Could Pope Francis bring together African Muslims and Christians?

The Pontiff has kicked off his African tour, arriving in Nairobi Wednesday. In Kenya, Uganda and the Central African Republic, he will address matters of poverty, corruption, and interfaith healing. 

Goran Tomasevic/Reuters
Pope Francis waves as he arrives in Nairobi, Kenya November 25, 2015. At left is Kenyan President Uhuru Kenyatta.

“Grata Franciscus Pontifex,” headlines in Kenya read – a message in Latin to welcome the arrival of Pope Francis on his first African tour.

In Kenya, Uganda, and finally, the Central African Republic, the pope plans to address poverty, government corruption, and the rift between Muslims and Christians on the continent.

Arriving in Nairobi Wednesday, Francis is set to encounter crowds lining up the streets, followed by a public Mass at Nairobi University Thursday, which the government has declared a national holiday in honor of the pontiff.

"I go with joy to meet Kenyans, Ugandans and our brothers in Central Africa," he told journalists on his plane.

About 30 percent of Kenyans are Catholic, so millions are expected to attend the Mass. But Christians won’t be the only ones looking forward to his appearance. A leading Muslim cleric, as reported by the BBC, welcomed the pope as an usher of hope for the poor and downtrodden in Kenya.

Security will be a major concern – the government said up to 10,000 police officers may be deployed during his three-day visit.

In recent years, Kenya has been a prime target of attacks by Islamic extremists. In April, nearly 150 people were killed at Garissa University when al-Shabab militants stormed campus with guns and bombs. The Somali terrorist group is also guilty for a 2013 attack in a shopping mall that killed 67.

His second stop, Uganda, has suffered fatal terrorist attacks as well, including one in 2014 that ravaged three cities and resulted in the death of 93 people. There, police said they will deploy 12,000 officers. The pope will hold Mass on Saturday and then speak to young people, a large demographic in the continent.

But the most dangerous leg of his trip is the Central African Republic – perhaps even the most dangerous locale any pope has ever visited, as the country is currently in the gripes of violence between Muslim rebels and Christian militias.

“The pope wants to go to the Central African Republic,” Vatican spokesman Rev. Federico Lombardi, said in a press briefing last week. “And, like any wise person would do, we are monitoring the situation.”

The pope himself, however, seems less than nervous. On his way over, he brushed off concerns of his safety with a joke: "To tell you the truth, the only thing I'm concerned about is the mosquitoes. Did you bring your spray?"

In the Central African Republic, the pope plans on visiting a mosque in the capital Bangui, where he may traverse one of the city’s most dangerous districts.

In early 2013, CAR, one of the least developed nations in the world, fell to Muslim rebels after they ousted President Francois Bozize. Since then, the country endured sectarian violence in spite of UN peacekeeping efforts.

Despite security concerns, Pope Francis remains determined to deliver his message.

“Your country has known for too long a situation of violence and insecurity where many of you have become innocent victims,” he said in a video message sent to Central African Republic Catholics this week.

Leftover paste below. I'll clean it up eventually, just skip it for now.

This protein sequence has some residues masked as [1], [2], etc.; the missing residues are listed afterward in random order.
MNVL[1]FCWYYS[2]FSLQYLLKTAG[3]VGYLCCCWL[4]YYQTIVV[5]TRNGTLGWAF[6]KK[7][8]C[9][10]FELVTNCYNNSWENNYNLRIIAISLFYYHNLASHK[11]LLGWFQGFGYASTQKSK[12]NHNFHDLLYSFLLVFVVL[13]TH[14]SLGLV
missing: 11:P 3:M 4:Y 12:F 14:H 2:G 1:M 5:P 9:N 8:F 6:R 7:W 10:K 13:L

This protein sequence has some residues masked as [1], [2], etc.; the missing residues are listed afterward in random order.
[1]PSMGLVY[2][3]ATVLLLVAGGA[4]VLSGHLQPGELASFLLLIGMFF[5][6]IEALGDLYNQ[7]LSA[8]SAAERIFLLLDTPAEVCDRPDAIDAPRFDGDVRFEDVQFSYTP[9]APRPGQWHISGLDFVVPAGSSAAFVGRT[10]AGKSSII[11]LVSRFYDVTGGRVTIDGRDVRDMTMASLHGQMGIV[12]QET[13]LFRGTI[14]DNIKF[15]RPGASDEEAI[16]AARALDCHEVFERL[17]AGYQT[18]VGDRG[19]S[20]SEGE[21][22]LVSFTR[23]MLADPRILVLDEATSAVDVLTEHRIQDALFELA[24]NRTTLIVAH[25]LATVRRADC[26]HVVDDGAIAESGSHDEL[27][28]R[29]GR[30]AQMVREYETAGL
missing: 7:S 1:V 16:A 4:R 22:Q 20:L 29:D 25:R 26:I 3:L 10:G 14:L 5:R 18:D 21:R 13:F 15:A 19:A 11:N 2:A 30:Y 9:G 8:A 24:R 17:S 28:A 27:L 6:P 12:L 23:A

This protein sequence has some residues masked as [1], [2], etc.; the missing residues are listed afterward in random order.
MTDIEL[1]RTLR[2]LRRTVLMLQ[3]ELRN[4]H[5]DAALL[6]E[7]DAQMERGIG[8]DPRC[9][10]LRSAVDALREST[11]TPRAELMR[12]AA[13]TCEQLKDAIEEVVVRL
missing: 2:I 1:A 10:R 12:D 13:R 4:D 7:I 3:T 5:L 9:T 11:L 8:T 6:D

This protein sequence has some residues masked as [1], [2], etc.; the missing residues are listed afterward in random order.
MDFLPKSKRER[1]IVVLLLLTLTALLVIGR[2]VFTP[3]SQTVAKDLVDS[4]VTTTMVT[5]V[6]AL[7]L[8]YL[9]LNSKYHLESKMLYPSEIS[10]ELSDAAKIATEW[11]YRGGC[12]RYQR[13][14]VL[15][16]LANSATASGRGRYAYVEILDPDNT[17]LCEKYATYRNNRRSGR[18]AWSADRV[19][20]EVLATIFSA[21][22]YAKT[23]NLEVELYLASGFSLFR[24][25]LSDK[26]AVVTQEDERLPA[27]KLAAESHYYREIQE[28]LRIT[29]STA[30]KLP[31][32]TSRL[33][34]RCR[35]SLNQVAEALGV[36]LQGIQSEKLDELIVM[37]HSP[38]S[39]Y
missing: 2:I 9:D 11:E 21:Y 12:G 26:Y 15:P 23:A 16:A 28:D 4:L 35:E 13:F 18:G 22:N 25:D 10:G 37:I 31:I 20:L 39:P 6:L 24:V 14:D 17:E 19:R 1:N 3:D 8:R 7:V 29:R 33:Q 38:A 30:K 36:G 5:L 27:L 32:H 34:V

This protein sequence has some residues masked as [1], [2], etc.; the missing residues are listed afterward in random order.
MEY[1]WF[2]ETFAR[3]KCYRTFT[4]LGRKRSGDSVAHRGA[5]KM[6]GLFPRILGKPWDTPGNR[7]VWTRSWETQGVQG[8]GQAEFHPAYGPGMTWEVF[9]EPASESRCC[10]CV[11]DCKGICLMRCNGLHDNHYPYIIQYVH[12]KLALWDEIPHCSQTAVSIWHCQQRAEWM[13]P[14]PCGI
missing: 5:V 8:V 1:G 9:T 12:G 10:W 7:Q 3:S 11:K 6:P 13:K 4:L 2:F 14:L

“My aim is to bring you comfort, consolation and hope in the name of Jesus.”

You've read  of  free articles. Subscribe to continue.
Real news can be honest, hopeful, credible, constructive.
What is the Monitor difference? Tackling the tough headlines – with humanity. Listening to sources – with respect. Seeing the story that others are missing by reporting what so often gets overlooked: the values that connect us. That’s Monitor reporting – news that changes how you see the world.

Dear Reader,

About a year ago, I happened upon this statement about the Monitor in the Harvard Business Review – under the charming heading of “do things that don’t interest you”:

“Many things that end up” being meaningful, writes social scientist Joseph Grenny, “have come from conference workshops, articles, or online videos that began as a chore and ended with an insight. My work in Kenya, for example, was heavily influenced by a Christian Science Monitor article I had forced myself to read 10 years earlier. Sometimes, we call things ‘boring’ simply because they lie outside the box we are currently in.”

If you were to come up with a punchline to a joke about the Monitor, that would probably be it. We’re seen as being global, fair, insightful, and perhaps a bit too earnest. We’re the bran muffin of journalism.

But you know what? We change lives. And I’m going to argue that we change lives precisely because we force open that too-small box that most human beings think they live in.

The Monitor is a peculiar little publication that’s hard for the world to figure out. We’re run by a church, but we’re not only for church members and we’re not about converting people. We’re known as being fair even as the world becomes as polarized as at any time since the newspaper’s founding in 1908.

We have a mission beyond circulation, we want to bridge divides. We’re about kicking down the door of thought everywhere and saying, “You are bigger and more capable than you realize. And we can prove it.”

If you’re looking for bran muffin journalism, you can subscribe to the Monitor for $15. You’ll get the Monitor Weekly magazine, the Monitor Daily email, and unlimited access to

QR Code to Could Pope Francis bring together African Muslims and Christians?
Read this article in
QR Code to Subscription page
Start your subscription today